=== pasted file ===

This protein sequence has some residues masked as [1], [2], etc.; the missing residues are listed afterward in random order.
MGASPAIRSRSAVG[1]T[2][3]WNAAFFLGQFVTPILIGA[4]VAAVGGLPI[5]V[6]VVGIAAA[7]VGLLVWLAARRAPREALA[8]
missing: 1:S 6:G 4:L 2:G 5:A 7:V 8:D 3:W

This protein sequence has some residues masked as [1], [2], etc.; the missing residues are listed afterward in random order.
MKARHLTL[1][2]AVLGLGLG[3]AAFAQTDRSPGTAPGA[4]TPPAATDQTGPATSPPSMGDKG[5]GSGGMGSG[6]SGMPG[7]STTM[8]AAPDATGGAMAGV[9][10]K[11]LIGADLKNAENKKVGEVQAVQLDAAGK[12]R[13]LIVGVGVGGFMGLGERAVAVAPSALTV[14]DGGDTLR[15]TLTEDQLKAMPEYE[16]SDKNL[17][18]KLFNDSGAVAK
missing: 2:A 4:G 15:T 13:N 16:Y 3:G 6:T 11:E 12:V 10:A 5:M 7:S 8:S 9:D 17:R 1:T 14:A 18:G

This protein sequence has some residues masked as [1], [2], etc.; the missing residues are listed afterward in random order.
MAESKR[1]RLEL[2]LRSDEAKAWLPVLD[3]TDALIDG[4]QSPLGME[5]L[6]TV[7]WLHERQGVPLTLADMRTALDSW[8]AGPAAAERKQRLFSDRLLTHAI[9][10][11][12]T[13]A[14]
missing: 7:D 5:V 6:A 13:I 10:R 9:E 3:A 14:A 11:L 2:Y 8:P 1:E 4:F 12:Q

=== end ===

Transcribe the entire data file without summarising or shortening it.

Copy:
This protein sequence has some residues masked as [1], [2], etc.; the missing residues are listed afterward in random order.
MGASPAIRSRSAVG[1]T[2][3]WNAAFFLGQFVTPILIGA[4]VAAVGGLPI[5]V[6]VVGIAAA[7]VGLLVWLAARRAPREALA[8]
missing: 1:S 6:G 4:L 2:G 5:A 7:V 8:D 3:W

This protein sequence has some residues masked as [1], [2], etc.; the missing residues are listed afterward in random order.
MKARHLTL[1][2]AVLGLGLG[3]AAFAQTDRSPGTAPGA[4]TPPAATDQTGPATSPPSMGDKG[5]GSGGMGSG[6]SGMPG[7]STTM[8]AAPDATGGAMAGV[9][10]K[11]LIGADLKNAENKKVGEVQAVQLDAAGK[12]R[13]LIVGVGVGGFMGLGERAVAVAPSALTV[14]DGGDTLR[15]TLTEDQLKAMPEYE[16]SDKNL[17][18]KLFNDSGAVAK
missing: 2:A 4:G 15:T 13:N 16:Y 3:G 6:T 11:E 12:V 10:A 5:M 7:S 8:S 9:D 17:R 1:T 14:A 18:G

This protein sequence has some residues masked as [1], [2], etc.; the missing residues are listed afterward in random order.
MAESKR[1]RLEL[2]LRSDEAKAWLPVLD[3]TDALIDG[4]QSPLGME[5]L[6]TV[7]WLHERQGVPLTLADMRTALDSW[8]AGPAAAERKQRLFSDRLLTHAI[9][10][11][12]T[13]A[14]
missing: 7:D 5:V 6:A 13:I 10:R 9:E 3:A 14:A 11:L 2:Y 8:P 1:E 4:F 12:Q